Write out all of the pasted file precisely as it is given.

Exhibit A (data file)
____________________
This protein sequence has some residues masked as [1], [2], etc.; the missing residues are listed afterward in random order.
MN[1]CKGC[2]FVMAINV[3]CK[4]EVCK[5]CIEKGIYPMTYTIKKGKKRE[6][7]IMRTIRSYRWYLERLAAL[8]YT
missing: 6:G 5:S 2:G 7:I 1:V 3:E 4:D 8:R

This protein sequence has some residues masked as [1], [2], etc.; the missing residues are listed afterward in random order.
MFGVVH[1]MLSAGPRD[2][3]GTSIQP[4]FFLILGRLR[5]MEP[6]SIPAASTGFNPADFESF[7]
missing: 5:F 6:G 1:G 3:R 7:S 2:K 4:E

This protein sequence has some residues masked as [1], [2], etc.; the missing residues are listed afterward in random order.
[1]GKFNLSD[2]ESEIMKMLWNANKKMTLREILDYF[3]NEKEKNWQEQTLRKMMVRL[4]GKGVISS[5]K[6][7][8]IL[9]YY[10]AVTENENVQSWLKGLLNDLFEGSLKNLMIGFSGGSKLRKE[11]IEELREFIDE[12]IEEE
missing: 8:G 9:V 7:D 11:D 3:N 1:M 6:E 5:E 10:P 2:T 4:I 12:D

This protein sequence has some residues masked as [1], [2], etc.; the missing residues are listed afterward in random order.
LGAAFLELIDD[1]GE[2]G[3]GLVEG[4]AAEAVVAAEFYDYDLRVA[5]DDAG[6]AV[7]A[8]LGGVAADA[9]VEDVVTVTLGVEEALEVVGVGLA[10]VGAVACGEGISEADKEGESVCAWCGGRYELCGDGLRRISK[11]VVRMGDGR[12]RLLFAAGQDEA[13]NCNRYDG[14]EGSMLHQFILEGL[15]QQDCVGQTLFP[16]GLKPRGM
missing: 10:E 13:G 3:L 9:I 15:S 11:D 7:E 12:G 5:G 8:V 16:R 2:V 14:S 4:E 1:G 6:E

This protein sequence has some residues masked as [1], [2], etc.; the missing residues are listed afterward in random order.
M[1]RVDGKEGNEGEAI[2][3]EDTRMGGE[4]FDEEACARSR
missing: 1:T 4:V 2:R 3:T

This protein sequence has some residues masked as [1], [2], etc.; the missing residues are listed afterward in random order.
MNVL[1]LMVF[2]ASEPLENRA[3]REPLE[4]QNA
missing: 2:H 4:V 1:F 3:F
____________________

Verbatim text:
This protein sequence has some residues masked as [1], [2], etc.; the missing residues are listed afterward in random order.
MN[1]CKGC[2]FVMAINV[3]CK[4]EVCK[5]CIEKGIYPMTYTIKKGKKRE[6][7]IMRTIRSYRWYLERLAAL[8]YT
missing: 6:G 5:S 2:G 7:I 1:V 3:E 4:D 8:R

This protein sequence has some residues masked as [1], [2], etc.; the missing residues are listed afterward in random order.
MFGVVH[1]MLSAGPRD[2][3]GTSIQP[4]FFLILGRLR[5]MEP[6]SIPAASTGFNPADFESF[7]
missing: 5:F 6:G 1:G 3:R 7:S 2:K 4:E

This protein sequence has some residues masked as [1], [2], etc.; the missing residues are listed afterward in random order.
[1]GKFNLSD[2]ESEIMKMLWNANKKMTLREILDYF[3]NEKEKNWQEQTLRKMMVRL[4]GKGVISS[5]K[6][7][8]IL[9]YY[10]AVTENENVQSWLKGLLNDLFEGSLKNLMIGFSGGSKLRKE[11]IEELREFIDE[12]IEEE
missing: 8:G 9:V 7:D 11:D 3:N 1:M 6:E 5:E 10:P 2:T 4:I 12:D

This protein sequence has some residues masked as [1], [2], etc.; the missing residues are listed afterward in random order.
LGAAFLELIDD[1]GE[2]G[3]GLVEG[4]AAEAVVAAEFYDYDLRVA[5]DDAG[6]AV[7]A[8]LGGVAADA[9]VEDVVTVTLGVEEALEVVGVGLA[10]VGAVACGEGISEADKEGESVCAWCGGRYELCGDGLRRISK[11]VVRMGDGR[12]RLLFAAGQDEA[13]NCNRYDG[14]EGSMLHQFILEGL[15]QQDCVGQTLFP[16]GLKPRGM
missing: 10:E 13:G 3:L 9:I 15:S 11:D 7:E 12:G 5:G 8:V 16:R 2:V 14:S 4:E 1:G 6:E

This protein sequence has some residues masked as [1], [2], etc.; the missing residues are listed afterward in random order.
M[1]RVDGKEGNEGEAI[2][3]EDTRMGGE[4]FDEEACARSR
missing: 1:T 4:V 2:R 3:T

This protein sequence has some residues masked as [1], [2], etc.; the missing residues are listed afterward in random order.
MNVL[1]LMVF[2]ASEPLENRA[3]REPLE[4]QNA
missing: 2:H 4:V 1:F 3:F